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Re: At long last! Turner, Makovicky & Norell on dromaeosaurids
Jason Brougham <email@example.com> wrote:
> Note that it has all kinds of information for those of us who study bird
> origins. It finds no support for the phylogeny of Xu et al., 2011; it moves
> Xiaotingia into the
> Troodontidae, and moves Archaeopteryx back into Avialae.
Having _Xiaotingia_, _Anchiornis_ and _Jinfengopteryx_ at the base of
the Troodontidae means that (unsurprisingly) basal troodontids were
the most "bird-like" troodontids, complete with long arms and a fairly
"modern" plumage. Derived troodontids were better adapted for
cursoriality, and tended to have much shorter arms.
> Furthermore it recovers Epidendrosaurus as a basal avialan (the MOST basal
> one, before Archaeopteryx), and places Epidexipteryx as just outside the
> split between
> Avialae and deinonychosaurs, possibly giving us a glimpse or a model for what
> the ancestral paravian looked like.
Only one additional step is required to put _Epidexipteryx_ in the
Oviraptorosauria; so I doubt if we'd heard the last of where
_Epidexipteryx_ belongs in the Maniraptora tree. _Epidendrosaurus_ is
problematic because of the juvenile nature of the specimen(s).
Another unsettled taxon is _Pedopenna_, which jumps all around the
> It also recovers the most basal dromaeosaur as Mahakala, a short - armed
> form. In this study, when we look at the most basal paravians and their
> closest sister groups,
> we see many forms that do not look extremely flighty (Epidexipteryx,
> Incisivosaurus, Mahakala). This may renew the possibility that the ancestral
> paravian did NOT
> glide or fly, nor even necessarily have long wings. Only an ancestral state
> analysis can assess this question empirically.
_Mahakala_ was certainly not "flighty". But it seems certain that its
short arms were secondary - as in _Caudipteryx_, _Tianyuraptor_, and
derived troodontids. Forelimb length is highly variable among
maniraptorans, but I think there's abundant evidence that a long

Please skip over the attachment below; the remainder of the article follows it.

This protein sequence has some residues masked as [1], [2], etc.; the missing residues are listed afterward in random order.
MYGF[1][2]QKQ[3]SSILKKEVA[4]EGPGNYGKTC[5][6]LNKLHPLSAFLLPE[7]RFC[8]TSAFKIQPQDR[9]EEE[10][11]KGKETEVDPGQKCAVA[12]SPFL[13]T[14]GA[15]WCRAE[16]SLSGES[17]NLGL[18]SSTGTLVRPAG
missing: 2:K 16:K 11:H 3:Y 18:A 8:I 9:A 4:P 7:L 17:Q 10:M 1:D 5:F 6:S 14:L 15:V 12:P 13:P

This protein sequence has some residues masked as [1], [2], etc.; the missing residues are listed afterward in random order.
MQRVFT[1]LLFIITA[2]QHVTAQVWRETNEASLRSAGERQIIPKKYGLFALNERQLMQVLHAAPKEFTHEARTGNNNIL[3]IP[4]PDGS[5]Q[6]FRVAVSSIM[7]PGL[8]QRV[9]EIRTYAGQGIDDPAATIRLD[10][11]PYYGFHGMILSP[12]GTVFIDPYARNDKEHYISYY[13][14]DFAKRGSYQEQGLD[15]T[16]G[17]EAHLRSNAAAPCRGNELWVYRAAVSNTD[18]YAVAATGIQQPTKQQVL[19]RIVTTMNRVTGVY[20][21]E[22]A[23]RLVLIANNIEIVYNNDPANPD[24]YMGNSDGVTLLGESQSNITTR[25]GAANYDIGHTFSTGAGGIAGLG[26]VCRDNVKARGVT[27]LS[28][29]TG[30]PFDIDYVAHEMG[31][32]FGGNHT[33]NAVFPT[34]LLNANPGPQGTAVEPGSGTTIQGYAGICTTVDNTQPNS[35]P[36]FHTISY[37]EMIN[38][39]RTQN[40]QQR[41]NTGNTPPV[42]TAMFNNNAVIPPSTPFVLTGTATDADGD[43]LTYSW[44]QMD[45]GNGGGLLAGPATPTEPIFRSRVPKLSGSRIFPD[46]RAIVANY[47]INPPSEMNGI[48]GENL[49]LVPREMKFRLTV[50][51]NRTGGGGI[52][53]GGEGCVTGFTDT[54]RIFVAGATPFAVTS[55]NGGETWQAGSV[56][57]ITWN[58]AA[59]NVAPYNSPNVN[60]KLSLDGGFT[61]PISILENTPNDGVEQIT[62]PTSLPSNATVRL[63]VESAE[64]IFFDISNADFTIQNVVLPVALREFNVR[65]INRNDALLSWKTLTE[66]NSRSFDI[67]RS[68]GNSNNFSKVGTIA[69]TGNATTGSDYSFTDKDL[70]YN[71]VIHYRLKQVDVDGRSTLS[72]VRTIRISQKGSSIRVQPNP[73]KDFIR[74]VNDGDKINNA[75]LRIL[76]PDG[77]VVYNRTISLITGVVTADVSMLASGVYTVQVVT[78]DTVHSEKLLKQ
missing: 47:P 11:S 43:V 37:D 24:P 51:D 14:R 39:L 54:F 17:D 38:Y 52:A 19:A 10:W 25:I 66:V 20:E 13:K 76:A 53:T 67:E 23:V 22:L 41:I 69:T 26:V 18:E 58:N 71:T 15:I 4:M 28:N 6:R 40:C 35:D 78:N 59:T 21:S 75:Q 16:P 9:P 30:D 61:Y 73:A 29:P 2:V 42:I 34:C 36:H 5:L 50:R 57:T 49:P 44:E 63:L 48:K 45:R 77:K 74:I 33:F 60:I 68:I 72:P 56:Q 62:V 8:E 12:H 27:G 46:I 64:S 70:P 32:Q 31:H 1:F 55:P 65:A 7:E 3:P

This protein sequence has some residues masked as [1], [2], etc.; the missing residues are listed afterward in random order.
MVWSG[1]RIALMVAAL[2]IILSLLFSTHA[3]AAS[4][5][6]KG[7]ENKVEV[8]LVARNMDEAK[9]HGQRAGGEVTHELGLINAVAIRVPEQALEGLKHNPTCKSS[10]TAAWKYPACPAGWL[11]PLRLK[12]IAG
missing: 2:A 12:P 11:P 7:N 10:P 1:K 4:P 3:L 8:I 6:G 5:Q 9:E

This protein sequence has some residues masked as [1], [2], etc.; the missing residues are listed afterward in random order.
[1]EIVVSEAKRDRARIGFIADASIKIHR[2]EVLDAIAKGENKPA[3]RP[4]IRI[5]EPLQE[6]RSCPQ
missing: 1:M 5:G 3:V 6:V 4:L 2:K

forelimb was the primitive condition. for Paraves For me the question
is: Why long forelimbs?
The postcranial skeleton of _Incisivosaurus_ is not known, so the
possibility remains that _Incisivosaurus_ may have had some aerial
locomotory ability. _Incisivosaurus_'s closest relative,
_Protarchaeopteryx_, has very long forelimbs (forelimb feathers are
not preserved - although pennaceous feathers are preserved along the
tail). _Protarchaeopteryx_ might have been some form of parachuter or
glider, in which case this might also be true of _Incisivosaurus_.
Recall that there are biomechamical studies which indicate that true
flapping flight did not arise until fairly late in avialan evolution -
after confuciusornithids. According to Turner &c, the osteological
features involved in bracing the shoulder and re-directing compressive
forces first appear in forms like _Jeholornis_ and _Jixiangornis_, and
after _Archaeopteryx_ and _Sapeornis_. I kinda wonder what these
derived pectoral characters (strut-like coracoid; ball-and-socket
scapula-coracoid; ossified sternum, etc) were used for in proto-birds
that couldn't flap...
> I look forward to a fruitful DML discussion on this pivotal piece.
Be careful what you wish for. ;-)
Brad McFeeters <firstname.lastname@example.org> wrote:
> Strangely for a paper that sets out to review all known dromaeosaurids, there
> is no mention of *Luanchuanraptor henanensis* Lü et al. 2007.
No mention of _Hulsanpes_ either. Still, these are minuscule quibbles
in an excellent body of work.